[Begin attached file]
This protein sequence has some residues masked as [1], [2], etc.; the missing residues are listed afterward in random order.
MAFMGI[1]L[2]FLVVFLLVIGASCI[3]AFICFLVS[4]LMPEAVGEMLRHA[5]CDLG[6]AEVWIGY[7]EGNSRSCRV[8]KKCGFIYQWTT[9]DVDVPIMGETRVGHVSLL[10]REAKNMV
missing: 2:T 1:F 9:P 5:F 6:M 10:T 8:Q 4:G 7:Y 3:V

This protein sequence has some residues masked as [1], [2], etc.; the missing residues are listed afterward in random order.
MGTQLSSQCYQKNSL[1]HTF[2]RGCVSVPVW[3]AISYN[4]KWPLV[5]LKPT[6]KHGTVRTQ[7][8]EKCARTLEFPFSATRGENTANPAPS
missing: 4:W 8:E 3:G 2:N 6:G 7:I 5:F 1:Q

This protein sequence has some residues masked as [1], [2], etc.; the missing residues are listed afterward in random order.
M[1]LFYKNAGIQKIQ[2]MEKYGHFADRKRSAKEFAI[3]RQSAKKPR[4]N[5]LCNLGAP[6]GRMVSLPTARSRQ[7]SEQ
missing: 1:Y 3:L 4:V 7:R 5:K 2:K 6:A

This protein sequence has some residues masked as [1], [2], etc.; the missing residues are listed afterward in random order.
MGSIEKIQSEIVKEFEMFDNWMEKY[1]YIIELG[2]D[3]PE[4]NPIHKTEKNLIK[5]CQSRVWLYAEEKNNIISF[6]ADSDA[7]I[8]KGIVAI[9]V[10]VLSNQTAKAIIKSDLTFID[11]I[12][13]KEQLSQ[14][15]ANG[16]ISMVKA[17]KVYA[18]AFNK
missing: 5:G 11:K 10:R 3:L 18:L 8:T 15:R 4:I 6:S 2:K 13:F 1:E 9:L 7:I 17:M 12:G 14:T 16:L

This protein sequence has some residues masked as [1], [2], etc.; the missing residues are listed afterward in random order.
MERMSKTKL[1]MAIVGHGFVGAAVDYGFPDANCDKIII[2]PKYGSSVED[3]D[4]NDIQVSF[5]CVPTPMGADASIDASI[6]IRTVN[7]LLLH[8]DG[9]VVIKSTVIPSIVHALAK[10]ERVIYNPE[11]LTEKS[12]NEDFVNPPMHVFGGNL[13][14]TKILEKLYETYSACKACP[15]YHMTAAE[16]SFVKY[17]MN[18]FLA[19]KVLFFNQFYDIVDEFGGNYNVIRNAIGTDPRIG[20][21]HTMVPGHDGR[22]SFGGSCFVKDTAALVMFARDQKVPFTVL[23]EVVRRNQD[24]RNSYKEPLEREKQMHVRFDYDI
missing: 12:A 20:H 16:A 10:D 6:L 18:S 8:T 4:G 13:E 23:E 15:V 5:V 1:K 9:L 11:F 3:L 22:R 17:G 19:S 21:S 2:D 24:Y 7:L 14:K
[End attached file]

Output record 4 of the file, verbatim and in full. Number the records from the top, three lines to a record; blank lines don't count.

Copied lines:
This protein sequence has some residues masked as [1], [2], etc.; the missing residues are listed afterward in random order.
MGSIEKIQSEIVKEFEMFDNWMEKY[1]YIIELG[2]D[3]PE[4]NPIHKTEKNLIK[5]CQSRVWLYAEEKNNIISF[6]ADSDA[7]I[8]KGIVAI[9]V[10]VLSNQTAKAIIKSDLTFID[11]I[12][13]KEQLSQ[14][15]ANG[16]ISMVKA[17]KVYA[18]AFNK
missing: 5:G 11:K 10:R 3:L 18:L 8:T 15:R 4:I 6:S 2:K 13:F 1:E 9:L 7:I 17:M 12:G 14:T 16:L